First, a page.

Sphere of Influence What – issues are to be influenced? .

Sphere of Influence How – are those issues to be influenced? .

JVs and branch plants What: OSH How: focus on manufacturing processes. HR.Sphere of Influence Example: Mattel Who: suppliers. factory design .

CSR Management: Governing the value chain .

America Europe Asia N. America Africa S./ New Zealand SA 8000 by Region Europe Africa/ W. 112 countries • Introduced 1998 • By 2005: 763 factories.000 factories. 47 countries . America • Introduced 1995 • By 2002: 37.Compliance Management: Management by certification ISO 14000 by Region Far East Aust. America N. Asia S.

Compliance Management: Management by certification ISO 26000: Social Responsibility • To be Introduced in 2009 or 2010 • NOT a Management System (?) • NOT a Certifiable Standard (?) .

Transparency 7.3 Working With Stakeholders 7.4 Integrating into organization 7.3 Communicating . Respect for international norms of behaviour 4. Precautionary approach 8. Respect for human rights Core Subjects Organizational Governance Implementing SR 7.7 Evaluating performance 7. Accountability 6.8 Enhancing credibility Environment 7.5 Implementing in daily practise 7. Respect for and considering of stakeholder interests 5. Respect for rule of law 3. Ethical behaviour 2.ISO 26000 Roadmap Principles of SR 1.2 Defining scope Fair operating practises Community & society development Consumer issues Labour Practises Human Rights 7.

CSR Management: Supply chain specific .

CSR Management: CSR reporting becomes „mainstream‟ % of Large Firms Issuing a CSR Report 64% .

org/isar .CSR Management: Emerging standards in CSR Reporting Global Reporting Initiative (GRI) A multi-stakeholder initiative International Standards of Accounting and Reporting (ISAR) A project of UNCTAD www.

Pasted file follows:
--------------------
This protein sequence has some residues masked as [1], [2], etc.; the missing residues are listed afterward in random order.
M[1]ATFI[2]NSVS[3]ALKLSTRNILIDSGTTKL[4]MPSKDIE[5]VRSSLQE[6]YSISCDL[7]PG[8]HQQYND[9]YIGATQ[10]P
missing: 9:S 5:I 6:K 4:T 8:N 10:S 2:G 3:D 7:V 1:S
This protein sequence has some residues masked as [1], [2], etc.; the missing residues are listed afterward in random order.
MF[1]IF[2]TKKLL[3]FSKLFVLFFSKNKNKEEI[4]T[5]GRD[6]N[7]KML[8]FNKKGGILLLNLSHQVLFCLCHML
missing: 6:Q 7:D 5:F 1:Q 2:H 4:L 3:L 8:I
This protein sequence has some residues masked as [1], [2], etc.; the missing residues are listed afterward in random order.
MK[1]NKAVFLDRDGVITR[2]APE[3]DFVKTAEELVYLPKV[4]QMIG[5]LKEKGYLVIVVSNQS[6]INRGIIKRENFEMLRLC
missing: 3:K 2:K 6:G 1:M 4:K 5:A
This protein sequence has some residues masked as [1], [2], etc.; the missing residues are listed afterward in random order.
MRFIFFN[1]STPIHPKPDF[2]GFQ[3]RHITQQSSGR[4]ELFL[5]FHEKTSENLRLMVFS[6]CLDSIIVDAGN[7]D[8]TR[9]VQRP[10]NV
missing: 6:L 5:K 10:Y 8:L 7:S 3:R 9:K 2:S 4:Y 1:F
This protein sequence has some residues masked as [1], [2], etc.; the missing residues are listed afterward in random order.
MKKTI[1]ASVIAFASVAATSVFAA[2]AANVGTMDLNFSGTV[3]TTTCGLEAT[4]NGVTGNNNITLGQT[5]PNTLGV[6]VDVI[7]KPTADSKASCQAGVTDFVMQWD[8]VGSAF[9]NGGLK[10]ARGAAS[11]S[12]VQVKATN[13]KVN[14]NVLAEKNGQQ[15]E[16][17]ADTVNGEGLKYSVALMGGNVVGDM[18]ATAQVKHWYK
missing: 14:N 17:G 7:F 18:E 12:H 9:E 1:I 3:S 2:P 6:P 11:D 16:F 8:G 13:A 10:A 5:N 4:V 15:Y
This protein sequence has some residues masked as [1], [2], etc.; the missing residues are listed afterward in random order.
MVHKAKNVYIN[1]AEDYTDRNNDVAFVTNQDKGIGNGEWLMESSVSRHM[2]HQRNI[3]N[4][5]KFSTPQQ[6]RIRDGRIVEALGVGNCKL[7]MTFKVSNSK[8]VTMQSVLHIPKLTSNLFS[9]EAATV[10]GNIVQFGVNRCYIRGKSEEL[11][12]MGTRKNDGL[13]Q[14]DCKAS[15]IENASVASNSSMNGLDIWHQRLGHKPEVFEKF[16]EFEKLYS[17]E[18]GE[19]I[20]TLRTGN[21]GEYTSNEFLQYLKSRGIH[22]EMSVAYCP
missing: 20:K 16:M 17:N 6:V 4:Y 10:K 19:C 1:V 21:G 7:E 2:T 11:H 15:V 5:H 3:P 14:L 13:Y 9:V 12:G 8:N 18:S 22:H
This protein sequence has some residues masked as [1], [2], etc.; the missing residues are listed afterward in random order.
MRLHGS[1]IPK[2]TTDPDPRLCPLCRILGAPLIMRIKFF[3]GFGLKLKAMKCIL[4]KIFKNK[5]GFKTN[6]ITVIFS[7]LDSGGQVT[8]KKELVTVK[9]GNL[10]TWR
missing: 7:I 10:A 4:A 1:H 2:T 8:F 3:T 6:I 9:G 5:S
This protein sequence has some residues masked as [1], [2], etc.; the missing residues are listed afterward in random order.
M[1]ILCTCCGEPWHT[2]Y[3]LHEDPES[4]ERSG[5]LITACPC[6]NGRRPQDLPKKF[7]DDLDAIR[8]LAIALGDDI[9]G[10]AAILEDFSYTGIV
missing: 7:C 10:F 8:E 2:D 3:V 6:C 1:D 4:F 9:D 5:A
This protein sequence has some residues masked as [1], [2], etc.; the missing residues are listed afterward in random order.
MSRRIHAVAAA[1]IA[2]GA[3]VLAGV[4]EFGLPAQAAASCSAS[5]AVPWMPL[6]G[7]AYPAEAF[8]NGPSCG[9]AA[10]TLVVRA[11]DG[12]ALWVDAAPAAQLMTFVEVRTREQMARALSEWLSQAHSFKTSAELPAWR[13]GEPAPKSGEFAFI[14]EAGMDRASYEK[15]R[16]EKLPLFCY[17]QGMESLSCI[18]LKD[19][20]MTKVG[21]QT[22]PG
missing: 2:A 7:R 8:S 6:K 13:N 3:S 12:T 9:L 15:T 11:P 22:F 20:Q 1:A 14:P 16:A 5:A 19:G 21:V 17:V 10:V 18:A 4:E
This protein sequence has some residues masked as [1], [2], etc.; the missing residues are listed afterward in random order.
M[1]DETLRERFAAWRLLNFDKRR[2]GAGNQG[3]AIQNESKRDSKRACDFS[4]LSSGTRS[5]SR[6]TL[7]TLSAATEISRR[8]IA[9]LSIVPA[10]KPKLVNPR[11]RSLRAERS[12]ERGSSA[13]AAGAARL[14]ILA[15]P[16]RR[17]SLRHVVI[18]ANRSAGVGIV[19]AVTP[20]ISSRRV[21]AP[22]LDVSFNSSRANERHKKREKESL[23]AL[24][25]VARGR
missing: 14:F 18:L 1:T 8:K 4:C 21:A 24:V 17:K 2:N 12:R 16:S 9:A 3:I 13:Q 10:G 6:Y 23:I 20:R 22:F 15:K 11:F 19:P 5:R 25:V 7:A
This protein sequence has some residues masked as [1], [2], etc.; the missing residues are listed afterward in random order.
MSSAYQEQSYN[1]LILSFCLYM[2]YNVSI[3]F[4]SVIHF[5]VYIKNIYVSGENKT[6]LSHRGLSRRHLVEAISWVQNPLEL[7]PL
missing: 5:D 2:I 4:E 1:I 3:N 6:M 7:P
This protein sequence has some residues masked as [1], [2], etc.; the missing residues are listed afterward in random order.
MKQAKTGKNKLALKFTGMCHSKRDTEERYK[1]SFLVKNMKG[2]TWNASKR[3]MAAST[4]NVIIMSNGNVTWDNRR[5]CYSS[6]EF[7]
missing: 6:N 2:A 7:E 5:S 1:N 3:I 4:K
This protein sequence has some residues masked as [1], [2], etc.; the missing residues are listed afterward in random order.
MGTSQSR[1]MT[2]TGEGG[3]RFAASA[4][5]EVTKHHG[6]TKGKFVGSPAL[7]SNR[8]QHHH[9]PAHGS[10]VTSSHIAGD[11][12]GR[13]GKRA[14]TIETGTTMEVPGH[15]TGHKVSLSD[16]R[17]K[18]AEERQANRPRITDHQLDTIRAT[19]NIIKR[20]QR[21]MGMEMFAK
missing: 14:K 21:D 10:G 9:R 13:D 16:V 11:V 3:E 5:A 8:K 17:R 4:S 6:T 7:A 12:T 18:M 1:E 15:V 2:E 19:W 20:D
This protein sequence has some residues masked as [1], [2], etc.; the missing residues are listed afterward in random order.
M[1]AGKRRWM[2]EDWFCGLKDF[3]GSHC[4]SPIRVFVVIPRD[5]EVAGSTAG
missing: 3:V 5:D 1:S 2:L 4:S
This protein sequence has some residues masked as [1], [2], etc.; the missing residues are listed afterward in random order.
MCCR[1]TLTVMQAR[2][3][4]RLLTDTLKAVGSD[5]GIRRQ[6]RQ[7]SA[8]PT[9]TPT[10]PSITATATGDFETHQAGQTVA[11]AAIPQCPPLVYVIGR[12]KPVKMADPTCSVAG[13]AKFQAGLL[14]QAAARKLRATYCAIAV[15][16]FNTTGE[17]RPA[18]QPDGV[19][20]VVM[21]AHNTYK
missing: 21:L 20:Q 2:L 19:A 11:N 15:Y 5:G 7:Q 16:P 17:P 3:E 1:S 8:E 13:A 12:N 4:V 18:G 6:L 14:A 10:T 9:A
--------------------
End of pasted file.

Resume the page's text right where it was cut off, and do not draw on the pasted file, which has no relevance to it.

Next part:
wages) – environmental controls – transfer of new management techniques Compensation for weak legal environment in LDCs Impact on economic development & national competitiveness??? • • .Implications for Development • CSR „cascade effect‟ on members of the global value chain – labour conditions (e.g. right to organise. OSH.

Implications for Development: CSR management CSR performance among 100 emerging market enterprises Environment overall 100% 80% 60% 40% 20% 0% Policy Advanced Good Systems Intermediate Limited Reporting No evidence Source: UNCTAD. 2008 .

2008 .Implications for Development: CSR management CSR performance among 100 emerging market enterprises Countering Bribery overall 100% 80% 60% 40% 20% 0% Policy intermediate Systems limited no evidence Reporting Source: UNCTAD.

2008 .Implications for Development: CSR management CSR performance among 100 emerging market enterprises Human Rights overall 100% 80% 60% 40% 20% 0% Policy intermediate Systems limited Reporting no evidence Source: UNCTAD.

” “…[CSR] is liable to hold back the development of poor countries through the suppression of employment opportunities within them. and undermine the market economy.” .Implications for Development: is CSR good for growth? David Henderson “[CSR]‟s adoption would reduce competition and economic freedom.

000 20.000 10.000 25. 1990-1994) 30.000 Indonesia 0 30 35 40 45 50 55 60 65 70 75 80 National Corporate Responsibility Index (2003 Score) Costa Rica .Implications for Development: Experiments in quantification Does an increase in CSR correspond with an increase in labour costs? 40.000 15.000 Labor Cost per worker in manufacturing ($ per year.000 R2 = 0.6079 5.000 35.

0% Real GDP Growth Avgerage 1991-2001 6.0% Russia -4.0% New Zealand 4.Implications for Development: Experiments in quantification Does an increase in CSR correspond with a decrease in real GDP growth? 10.0% Turkey 0.0% Indonesia 2.0% National Corporate Responsibility Index (2003 Score) 35 40 45 50 55 60 65 70 75 80 Thailand .0% China Ireland 8.0% 30 -2.

Sign up to vote on this title
UsefulNot useful